London, 1894. A monster from Mars has suddenly materialised in the Houses of Parliament and eaten the Prime Minister. The case is a little too bizarre for even Sherlock Holmes to handle, and so it falls upon Irene Adler to investigate matters.
It soon transpires that the teleportation-related phenomena work both ways, and Adler is transported with some of her contemporaries to the surface of Mars – where swashbuckling princess Dejah Thoris awaits their arrival.
Some of the other issues in the Swords of Sorrow event have had their awkward moments in trying to fuse heroines from a range of distinct stories and genres. With Dejah Thoris & Irene Adler #1, however, Leah Moore knows exactly what she is doing in combining the disparate worlds of Arthur Conan Doyle and Edgar Rice Burroughs.
Moore’s straightforward approach is to work the two characters into a pastiche of Victorian adventure fiction, albeit one which benefits from a more knowing 21st century point of view. This is best demonstrated when a big game hunter goes off to find the wild beast that terrorised Parliament, and is teleported to Mars. Knocked out and recovering with an addled memory, he believes himself to be back on one of his colonial campaigns.
Specifically, he believes himself to be in North Africa. As, indeed, he would: after all, Burroughs’ Mars drew heavily on kind of the Orientalist, cod-Arabian Nights imagery beloved by Victorians.
“Am I so far north already? Am I come among Arabs and Egyptians?” asks the adventurer. “I could buy and sell these heathens ten times over!” He then opens fire on the Martian capital of Helium: “Bit of firepower to send them running. Then they’ll be out shouting salaams and trying to sell me their own grandmother!”
This unwise bit of intervention occurs just in time for Adler to be transported to the red planet. The meeting between the two heroines is saved for the very end of the issue; as is so often the case in comic crossovers, they get off on the wrong foot – Adler considers Thoris to be a “common trollop”, while the Martian princess believes herself to be under attack by an assassin.
Dejah Thoris & Irene Adler shows no intention of being anything more than a pulpy runaround, but its background of nineteenth-century colonialism (the very second page has the Prime Minister articulating his African policy, immediately prior to being scoffed) means that it has some potentially rewarding themes to play with.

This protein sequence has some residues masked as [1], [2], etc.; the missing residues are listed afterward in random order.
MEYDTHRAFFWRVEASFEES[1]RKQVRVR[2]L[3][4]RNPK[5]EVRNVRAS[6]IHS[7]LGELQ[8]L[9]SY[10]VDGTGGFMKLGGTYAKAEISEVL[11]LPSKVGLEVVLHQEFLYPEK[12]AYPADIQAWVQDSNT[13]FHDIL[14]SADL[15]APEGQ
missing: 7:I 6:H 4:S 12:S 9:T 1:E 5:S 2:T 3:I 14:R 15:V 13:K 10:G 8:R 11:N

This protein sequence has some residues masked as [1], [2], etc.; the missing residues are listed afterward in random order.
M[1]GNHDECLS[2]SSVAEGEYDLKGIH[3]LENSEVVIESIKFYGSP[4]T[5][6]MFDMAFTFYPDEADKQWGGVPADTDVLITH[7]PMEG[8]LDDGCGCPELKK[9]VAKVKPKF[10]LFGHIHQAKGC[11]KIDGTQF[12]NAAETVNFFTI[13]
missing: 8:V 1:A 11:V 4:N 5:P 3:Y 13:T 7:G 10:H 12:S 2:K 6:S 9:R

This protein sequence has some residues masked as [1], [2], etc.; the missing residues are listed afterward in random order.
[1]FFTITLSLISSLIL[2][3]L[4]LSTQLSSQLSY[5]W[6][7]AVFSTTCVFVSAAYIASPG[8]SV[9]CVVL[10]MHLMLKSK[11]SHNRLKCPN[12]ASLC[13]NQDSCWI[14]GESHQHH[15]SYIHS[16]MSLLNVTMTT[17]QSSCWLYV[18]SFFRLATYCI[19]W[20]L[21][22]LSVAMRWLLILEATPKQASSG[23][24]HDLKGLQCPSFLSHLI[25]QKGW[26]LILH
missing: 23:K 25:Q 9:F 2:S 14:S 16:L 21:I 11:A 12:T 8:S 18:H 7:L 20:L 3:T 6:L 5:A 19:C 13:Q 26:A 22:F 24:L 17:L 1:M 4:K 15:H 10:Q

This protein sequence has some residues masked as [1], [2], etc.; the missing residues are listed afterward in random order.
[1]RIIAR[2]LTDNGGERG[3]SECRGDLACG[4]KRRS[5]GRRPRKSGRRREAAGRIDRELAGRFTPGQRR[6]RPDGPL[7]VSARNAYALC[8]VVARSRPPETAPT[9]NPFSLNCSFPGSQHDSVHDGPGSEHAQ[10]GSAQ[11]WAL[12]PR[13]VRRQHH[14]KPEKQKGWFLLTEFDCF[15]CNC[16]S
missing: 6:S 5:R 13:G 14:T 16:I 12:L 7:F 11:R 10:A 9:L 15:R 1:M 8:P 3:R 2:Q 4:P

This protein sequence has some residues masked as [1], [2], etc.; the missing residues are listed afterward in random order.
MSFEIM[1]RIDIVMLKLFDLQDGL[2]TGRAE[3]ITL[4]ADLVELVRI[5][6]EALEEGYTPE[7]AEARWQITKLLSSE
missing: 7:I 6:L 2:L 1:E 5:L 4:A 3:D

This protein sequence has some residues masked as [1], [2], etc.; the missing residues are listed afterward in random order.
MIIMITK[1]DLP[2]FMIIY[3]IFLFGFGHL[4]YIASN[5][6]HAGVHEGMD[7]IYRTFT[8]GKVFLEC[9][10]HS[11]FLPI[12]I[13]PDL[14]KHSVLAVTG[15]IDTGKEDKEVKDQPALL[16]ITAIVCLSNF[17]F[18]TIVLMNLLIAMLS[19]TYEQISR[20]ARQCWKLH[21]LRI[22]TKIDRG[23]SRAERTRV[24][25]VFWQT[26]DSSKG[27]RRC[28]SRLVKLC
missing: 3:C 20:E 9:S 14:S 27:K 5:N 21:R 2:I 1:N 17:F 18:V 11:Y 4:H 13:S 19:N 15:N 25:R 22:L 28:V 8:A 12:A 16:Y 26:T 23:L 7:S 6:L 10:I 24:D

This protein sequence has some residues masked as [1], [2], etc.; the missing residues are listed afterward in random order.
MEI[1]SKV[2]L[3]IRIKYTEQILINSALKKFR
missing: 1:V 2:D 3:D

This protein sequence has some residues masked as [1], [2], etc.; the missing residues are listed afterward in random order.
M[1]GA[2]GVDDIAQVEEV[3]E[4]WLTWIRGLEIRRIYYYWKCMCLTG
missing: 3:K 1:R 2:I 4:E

Gender, as well as culture, is touched upon: Irene Adler is forced to traverse London in drag, passing herself off as her own brother. Moore succeeds in celebrating her hundred-year-old source texts while also finding time to add a few updates for modern audiences.
Francesco Manna’s artwork is appealing and has the requisite period details for the sequences in Victorian London. Inlight Studio’s colouring bathes the story in an appropriate range of sepia tones, although the comic suffers from an early continuity error where the Prime Minister’s hair changes colour upon seeing the Martian beast (or perhaps he turned grey with fright, who knows…?
Swords of Sorrow: Dejah Thoris & Irene Adler #1 is the most polished of the Swords of Sorrow tie-ins so far, and a fine start to what looks set to be a rollicking three-parter. With a cliffhanger that shows Dejah Thoris transported to London, Leah Moore has given herself a whole new fish-out-of-water scenario to play with…
- Writer: Leah Moore
- Artist: Francesco Manna
- Colour: Inlight Studio
- Cover: Jay Anacleto and Ivan Nunes
- Series: Swords of Sorrow: Dejah Thoris & Irene Adler (2015)
- Issue: 1
- Price: $3.99
- On Sale Date: June 17 2015
- Color/B&W: Color
- Page Count: 36